Cilantro, Ginger & Pumpkin Seed Pesto

Cilantro Pumpkin Seed Pesto | www.kiwiandbean.com

When you have a kid with a nut allergy, you learn to love pumpkin seeds. Not just love them but REALLY love them and use them in quantities that would have been unimaginable in the BA (before allergy) days.

This last week alone I used pumpkin seeds in a batch of granola, a couple of salads, some granola bars, and this cilantro pumpkin seed pesto. And I’ve got a good 3 or 4 pounds down in my basement pantry waiting to be transformed into countless other delicious things.

Sure we may not be able to eat nuts around here, but we take our pepitas very very seriously.

Cilantro Pumpkin Seed Pesto | www.kiwiandbean.com

I had a very satisfying “OMG YES!” moment reading this post by Jessica over at Feed Me Dearly (which is among the most beautifully written and photographed food blogs out there and one you must must check out). She has her own nut-allergic kid, and has taken pumpkin seeds to the highest of culinary heights. Middle eastern dilled yogurt flat breads with spiced pumpkin seeds? Yes please.

There is nothing that nuts can do that pumpkin seeds cannot do equally as deliciously. Or at least this is what we tell ourselves when we have no choice in the matter. It’s a cup half full kinda thing.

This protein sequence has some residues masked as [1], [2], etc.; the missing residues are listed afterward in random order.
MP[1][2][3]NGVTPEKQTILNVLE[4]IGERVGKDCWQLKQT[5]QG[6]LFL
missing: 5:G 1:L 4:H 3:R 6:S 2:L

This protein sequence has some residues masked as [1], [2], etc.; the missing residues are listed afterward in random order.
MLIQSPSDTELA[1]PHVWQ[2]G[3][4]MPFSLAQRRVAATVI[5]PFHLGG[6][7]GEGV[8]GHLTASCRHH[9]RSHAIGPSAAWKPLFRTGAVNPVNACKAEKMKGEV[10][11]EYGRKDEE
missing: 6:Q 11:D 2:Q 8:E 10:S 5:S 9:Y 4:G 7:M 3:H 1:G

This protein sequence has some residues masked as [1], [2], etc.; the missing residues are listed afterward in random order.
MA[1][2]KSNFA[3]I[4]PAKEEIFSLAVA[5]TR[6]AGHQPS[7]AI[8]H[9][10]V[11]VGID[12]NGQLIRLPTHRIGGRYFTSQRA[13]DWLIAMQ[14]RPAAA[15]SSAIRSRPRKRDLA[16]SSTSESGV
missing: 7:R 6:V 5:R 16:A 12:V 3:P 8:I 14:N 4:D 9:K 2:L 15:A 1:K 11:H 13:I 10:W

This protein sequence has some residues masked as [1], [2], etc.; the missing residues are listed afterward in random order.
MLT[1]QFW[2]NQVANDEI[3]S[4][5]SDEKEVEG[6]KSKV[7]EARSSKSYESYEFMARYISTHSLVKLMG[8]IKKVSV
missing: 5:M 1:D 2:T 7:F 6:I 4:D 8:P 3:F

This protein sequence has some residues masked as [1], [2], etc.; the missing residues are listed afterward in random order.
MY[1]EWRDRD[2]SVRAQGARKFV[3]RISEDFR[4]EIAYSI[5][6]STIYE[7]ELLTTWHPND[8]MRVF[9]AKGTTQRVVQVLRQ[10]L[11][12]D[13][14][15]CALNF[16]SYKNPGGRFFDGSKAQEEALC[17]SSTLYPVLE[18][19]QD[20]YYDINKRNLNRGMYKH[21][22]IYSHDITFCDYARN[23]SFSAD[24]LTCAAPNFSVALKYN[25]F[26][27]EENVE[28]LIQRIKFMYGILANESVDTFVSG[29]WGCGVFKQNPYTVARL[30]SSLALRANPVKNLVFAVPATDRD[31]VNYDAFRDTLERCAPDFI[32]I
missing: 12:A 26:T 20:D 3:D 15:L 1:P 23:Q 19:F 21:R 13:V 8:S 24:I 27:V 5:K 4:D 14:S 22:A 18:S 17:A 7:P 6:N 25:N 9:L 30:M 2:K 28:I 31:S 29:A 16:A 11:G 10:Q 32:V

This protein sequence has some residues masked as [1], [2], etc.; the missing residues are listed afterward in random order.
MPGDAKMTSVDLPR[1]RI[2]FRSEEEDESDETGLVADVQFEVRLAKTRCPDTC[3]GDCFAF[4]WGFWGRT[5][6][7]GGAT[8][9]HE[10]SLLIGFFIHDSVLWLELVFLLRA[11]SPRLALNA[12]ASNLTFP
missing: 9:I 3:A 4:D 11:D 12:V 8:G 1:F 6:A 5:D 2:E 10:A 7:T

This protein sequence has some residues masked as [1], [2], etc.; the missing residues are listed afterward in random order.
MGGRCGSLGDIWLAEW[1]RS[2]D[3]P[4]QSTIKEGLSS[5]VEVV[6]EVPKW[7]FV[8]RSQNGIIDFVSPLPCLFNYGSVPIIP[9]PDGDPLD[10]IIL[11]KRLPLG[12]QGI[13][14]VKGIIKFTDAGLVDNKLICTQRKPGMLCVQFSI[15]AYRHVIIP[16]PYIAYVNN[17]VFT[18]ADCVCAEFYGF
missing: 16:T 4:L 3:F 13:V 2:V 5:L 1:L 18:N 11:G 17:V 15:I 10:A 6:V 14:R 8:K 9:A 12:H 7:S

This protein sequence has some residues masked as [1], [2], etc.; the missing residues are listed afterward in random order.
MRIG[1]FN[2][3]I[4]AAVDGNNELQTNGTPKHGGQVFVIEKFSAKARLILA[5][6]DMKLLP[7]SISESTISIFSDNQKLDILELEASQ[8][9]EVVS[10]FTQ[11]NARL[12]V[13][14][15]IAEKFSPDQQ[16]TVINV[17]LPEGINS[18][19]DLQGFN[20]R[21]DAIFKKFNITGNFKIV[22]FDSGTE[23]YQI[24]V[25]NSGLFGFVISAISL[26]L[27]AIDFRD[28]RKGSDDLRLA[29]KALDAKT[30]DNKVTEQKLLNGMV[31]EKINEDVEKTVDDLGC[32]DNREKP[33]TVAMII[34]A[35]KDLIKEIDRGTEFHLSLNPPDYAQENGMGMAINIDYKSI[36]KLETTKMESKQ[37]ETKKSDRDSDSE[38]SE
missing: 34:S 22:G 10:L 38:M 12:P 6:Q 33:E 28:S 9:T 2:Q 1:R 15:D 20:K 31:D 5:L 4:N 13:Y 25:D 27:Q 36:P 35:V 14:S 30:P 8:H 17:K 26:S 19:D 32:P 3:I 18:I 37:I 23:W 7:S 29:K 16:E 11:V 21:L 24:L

Pesto traditionally contains nuts of some kind—usually pine nuts, and less often almonds, walnuts or pecans. And while I’m told pine nuts are actually a seed and not a nut, they aren’t something I’ve been ready to experiment with. Especially not when pumpkin seeds do such a darn good job.

Pesto is also traditionally made with basil, of course, but the combo of ginger and cilantro in this recipe is brighter, fresher and a little unexpected. I like unexpected.

Cilantro Pumpkin Seed Pesto | www.kiwiandbean.com

And even more than its unexpectedness, what I love about  a cilantro pesto is its versatility. Cilantro pesto is lovely in all the usual places you would find its basil-containing cousin—on pasta, pizza or a grilled vegetable sammie, for example—but also delicious drizzled over tacos, spread onto salmon or trout, stirred into hot roasted cauliflower, or served as a chutney with Indian samosas. We recently used it to adorn our weekday “clean-out-the-fridge” bowls, and it was a rock-star complement to the lentils, salmon, cauliflower, sauteed spinach and pickled red onions.

Cilantro Pumpkin Seed Pesto | www.kiwiandbean.com

If you need a dairy-free version for a vegan or dairy-intolerant/allergic person, you can leave out the parmesan cheese or try substituting it with nutritional yeast, neither of which I have tried myself (sorry). If you try either of these variations (or your own variation) please share in the comments below.

Cilantro Pumpkin Seed Pesto | www.kiwiandbean.com